To anyone keeping track, one of the most sustained buzzwords in the fashion industry is resuscitation. From the fabled overhauls of Gucci and Burberry to the recent trademark sale of one of America’s mid-century moderns, Norman Norell, conventional wisdom suggests how much easier it is to revive a label with a defined history, and a pre-existing customer base, than to create one from scratch. Falling somewhere in this continuum is Penguin — an American counterpart to Lacoste and Fred Perry — established in 1955 with a casual, vintage aesthetic and unmistakable logo. Chris Kolbe, VP of Marketing, who learned the ropes at Polo Ralph Lauren, the archetype of Yankee lifestyle dressing, spearheads Penguin’s relaunch. His enthusiasm reinforces his personal connection to the clothes, and indeed, it is his family portrait, super sized, with members wearing Penguin, that flanks the foyer of the company’s first freestanding shop in midtown Manhattan. In the two years since Kolbe was given the keys to the brand, Penguin has been rescued from the annals of the pre-Tiger golf world by retooling its apparel and footwear, introducing new categories such as clothing for women, and developing witty print advertising that targets the coveted influencer audience. Now the collection is available at such style emporiums as American Rag, Barneys, and Fred Segal. Stockists in Europe include Harvey Nichols and Selfridges. Further defining the brand, the Original Penguin shop, at the foot of Bryant Park, offers a stylish oasis within the surrounding corporate bustle. Sporting iconic Hans Wegner and George Nelson furniture, the 2,000 square foot space is a paean to a certain well-heeled suburbia. Even the green and bronze striped shopping bags suggest baize and wood paneling. In here, one can find bright elements of the sporting life: cotton windbreakers, tennis dresses and Pucci-esque patterned beachwear. This penguin has found its wings.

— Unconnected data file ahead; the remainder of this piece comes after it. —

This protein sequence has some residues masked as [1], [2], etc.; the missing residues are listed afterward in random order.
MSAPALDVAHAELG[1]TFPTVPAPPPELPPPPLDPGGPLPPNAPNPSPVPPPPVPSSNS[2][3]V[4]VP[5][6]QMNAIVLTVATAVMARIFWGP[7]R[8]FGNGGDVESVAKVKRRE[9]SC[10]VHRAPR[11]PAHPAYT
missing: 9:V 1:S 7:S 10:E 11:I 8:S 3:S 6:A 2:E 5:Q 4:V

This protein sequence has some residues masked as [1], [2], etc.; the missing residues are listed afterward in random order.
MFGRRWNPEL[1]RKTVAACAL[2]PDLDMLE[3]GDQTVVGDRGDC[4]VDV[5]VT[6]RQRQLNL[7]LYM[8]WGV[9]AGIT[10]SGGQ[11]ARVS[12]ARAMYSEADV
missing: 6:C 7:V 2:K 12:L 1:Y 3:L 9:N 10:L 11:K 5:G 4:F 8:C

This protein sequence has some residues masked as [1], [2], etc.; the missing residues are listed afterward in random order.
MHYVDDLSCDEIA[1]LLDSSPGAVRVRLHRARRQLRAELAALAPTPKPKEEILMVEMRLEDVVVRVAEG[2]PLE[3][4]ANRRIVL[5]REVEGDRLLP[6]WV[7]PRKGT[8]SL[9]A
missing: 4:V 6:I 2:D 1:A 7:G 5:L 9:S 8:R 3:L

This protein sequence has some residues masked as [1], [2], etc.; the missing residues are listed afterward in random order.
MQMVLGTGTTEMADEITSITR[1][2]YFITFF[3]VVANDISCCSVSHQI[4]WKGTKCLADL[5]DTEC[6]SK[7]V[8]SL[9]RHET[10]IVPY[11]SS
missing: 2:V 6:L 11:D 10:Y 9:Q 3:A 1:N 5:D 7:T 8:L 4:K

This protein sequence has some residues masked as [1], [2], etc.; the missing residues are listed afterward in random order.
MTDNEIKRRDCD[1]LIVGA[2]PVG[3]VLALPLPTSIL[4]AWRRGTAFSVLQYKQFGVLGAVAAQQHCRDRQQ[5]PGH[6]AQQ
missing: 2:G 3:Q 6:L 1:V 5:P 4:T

Photos: Penguin’s Earl and Betty shirts